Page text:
As Julia Child notes, "[t]his cake isn't sticky at all, but it started out that way during my first experiements, and the name has remained, as a family joke."1 And thus began my first experiment with fruitcake. I've made panforte and convinced my fruitcakephobic family to relish that, and Child's fruitcake seemed like good introduction to fruitcake (she has yet to fail me, from pastry to roast chicken).
The fruitcake began with me making mixed peel: I blanched lemon and orange peel in water and then cooked them in syrup (I wasn't about to buy the overly processed peel at a grocery store, and I've never seen the higher quality stuff of which British pastry chefs talk).
The base is four pounds of peel and fruit: I used the aforementioned candied orange and lemon peel plus raisins, sultanas, zante currants, figs, candied ginger, sour cherries preserved in alcohol, unsulfured apricots, and prunes. This sits overnight with a pound of nuts (I used pecans and walnuts), a pound of mincemeat (I used some from Dan Lepard's recipe: I should have made it a month ago, but this'll be fine — and now I'll have mince for a Christmas pie), ⅔ c. rum, ⅓ c. bourbon, 1 tbsp. espresso, ¼ c. molasses, and a mix of 1 tsp. cardamom, ½ tsp. each cinnamon, cloves, allspice, and mace, and 1½ tsp. salt.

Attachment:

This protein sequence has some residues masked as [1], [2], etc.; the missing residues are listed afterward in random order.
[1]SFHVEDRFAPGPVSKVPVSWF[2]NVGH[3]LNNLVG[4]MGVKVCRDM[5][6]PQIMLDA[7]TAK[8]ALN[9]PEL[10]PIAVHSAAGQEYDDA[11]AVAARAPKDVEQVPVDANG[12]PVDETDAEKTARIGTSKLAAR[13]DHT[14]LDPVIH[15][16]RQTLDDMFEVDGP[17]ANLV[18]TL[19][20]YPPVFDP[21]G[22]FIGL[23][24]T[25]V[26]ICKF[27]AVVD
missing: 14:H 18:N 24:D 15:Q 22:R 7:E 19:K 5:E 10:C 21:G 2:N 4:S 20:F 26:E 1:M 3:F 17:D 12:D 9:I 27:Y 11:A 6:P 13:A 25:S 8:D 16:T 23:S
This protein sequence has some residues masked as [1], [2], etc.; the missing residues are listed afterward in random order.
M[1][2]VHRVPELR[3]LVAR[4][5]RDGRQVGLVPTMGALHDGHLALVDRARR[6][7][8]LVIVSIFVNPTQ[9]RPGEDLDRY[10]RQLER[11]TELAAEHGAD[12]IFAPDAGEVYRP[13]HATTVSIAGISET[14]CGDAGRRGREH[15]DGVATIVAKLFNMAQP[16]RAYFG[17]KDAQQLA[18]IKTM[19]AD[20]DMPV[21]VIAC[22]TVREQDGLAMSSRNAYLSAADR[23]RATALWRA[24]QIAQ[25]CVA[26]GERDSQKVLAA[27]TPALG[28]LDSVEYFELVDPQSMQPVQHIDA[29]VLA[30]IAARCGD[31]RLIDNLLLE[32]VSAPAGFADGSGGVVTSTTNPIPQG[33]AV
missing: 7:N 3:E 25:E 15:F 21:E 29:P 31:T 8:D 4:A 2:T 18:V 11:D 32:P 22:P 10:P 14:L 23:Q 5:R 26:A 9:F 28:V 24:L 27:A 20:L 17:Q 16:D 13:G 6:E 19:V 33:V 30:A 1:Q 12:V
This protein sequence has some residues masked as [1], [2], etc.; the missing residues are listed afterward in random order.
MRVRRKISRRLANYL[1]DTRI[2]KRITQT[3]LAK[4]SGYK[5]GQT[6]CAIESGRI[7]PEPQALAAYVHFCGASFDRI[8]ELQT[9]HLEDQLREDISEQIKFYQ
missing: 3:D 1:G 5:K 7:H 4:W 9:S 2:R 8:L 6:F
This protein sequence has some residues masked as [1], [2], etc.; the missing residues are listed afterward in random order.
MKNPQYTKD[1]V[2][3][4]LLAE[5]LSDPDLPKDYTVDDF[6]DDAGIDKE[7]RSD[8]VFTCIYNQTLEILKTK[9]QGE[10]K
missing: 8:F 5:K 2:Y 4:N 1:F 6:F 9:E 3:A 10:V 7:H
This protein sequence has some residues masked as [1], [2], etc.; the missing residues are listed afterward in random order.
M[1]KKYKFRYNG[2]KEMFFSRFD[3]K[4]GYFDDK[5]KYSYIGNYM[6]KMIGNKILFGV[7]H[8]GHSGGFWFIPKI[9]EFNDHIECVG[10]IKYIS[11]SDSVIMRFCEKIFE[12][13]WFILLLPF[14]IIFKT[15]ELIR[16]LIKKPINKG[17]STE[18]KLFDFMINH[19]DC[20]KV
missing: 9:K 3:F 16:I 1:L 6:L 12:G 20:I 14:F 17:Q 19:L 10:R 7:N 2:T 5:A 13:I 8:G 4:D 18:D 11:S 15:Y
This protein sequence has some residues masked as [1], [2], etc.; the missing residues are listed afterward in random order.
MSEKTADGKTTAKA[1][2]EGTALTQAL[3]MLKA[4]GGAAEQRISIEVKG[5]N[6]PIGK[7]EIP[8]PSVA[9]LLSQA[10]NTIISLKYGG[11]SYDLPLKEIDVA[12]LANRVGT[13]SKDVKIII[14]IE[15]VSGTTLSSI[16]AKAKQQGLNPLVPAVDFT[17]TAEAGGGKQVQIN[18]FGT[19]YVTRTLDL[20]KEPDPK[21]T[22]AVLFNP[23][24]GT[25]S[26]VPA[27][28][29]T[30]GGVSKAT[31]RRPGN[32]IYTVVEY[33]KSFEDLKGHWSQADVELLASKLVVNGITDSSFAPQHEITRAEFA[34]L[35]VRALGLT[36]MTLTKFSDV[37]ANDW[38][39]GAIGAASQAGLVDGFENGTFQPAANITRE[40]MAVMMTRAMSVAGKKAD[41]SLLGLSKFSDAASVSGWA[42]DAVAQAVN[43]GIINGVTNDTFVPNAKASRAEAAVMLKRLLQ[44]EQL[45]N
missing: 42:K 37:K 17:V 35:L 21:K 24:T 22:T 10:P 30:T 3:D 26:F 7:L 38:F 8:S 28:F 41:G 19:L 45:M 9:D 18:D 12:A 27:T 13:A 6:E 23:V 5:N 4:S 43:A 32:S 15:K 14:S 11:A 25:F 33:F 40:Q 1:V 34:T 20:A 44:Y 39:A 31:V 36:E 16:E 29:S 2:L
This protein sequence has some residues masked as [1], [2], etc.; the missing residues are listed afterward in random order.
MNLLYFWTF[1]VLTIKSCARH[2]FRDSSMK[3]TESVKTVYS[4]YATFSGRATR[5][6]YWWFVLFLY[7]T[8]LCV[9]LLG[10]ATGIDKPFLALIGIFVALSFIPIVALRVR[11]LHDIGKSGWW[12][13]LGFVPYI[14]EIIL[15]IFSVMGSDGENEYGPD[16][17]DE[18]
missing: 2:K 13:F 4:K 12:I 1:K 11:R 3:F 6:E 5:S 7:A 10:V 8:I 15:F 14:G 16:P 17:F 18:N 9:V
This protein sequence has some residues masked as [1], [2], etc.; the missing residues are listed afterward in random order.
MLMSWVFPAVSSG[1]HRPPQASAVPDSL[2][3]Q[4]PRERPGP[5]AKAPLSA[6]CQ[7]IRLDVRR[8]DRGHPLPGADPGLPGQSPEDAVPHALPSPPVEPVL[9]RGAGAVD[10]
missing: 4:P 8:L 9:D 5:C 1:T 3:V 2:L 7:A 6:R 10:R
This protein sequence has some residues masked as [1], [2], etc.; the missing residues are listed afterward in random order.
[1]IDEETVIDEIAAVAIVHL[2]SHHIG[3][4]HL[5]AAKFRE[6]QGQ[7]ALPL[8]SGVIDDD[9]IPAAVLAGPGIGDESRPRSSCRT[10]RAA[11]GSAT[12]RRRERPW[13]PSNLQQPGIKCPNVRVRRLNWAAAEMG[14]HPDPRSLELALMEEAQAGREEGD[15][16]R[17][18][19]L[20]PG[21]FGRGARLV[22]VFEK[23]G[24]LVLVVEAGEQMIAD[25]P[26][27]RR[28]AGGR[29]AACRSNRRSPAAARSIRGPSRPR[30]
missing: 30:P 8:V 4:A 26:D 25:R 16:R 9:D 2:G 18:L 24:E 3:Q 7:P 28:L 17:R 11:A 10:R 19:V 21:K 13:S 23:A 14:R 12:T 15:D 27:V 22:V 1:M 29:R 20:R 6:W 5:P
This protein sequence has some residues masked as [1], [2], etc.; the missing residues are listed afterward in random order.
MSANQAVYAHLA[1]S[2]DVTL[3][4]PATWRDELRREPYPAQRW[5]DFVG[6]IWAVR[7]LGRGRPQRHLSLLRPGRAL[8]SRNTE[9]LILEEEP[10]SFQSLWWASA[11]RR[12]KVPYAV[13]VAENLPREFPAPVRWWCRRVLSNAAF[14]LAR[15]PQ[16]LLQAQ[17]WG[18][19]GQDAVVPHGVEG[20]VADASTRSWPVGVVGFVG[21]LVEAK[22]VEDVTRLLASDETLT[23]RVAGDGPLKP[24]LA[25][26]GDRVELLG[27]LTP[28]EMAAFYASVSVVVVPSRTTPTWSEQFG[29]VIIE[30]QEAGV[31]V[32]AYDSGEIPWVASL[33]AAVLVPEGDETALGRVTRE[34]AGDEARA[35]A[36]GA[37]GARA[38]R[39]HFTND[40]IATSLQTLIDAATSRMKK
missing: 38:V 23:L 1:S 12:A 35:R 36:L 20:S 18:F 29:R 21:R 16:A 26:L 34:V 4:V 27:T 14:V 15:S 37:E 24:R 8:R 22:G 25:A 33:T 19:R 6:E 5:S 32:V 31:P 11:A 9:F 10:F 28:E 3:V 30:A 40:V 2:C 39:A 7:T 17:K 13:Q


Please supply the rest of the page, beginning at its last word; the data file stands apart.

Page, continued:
Above left is what that looks like after 24 hours of maceration, above left is tossed with 3½ c. flour with 1 tbsp. baking powder.
To that mixture is added ½ lb. butter that was creamed with 2 c. sugar, ⅓ c. brown sugar, 2 tbsp. vanilla and six eggs. This is then spooned into buttered and floured tins lined with parchement. I ended up with four loaves a little under a pound each, one toping two pounds and a sixth weighing in at almost three-and-a-half pounds (the smaller caked baked for 80 minutes, the larger for 120-130).
These smell lovely. I sprinkled more bourbon and rum atop, wrapped them up, and we'll see how they are in a month (if I can wait)!
1Julia Child, From Julia Child's Kitchen (New York: Grammercy, 1975), 583.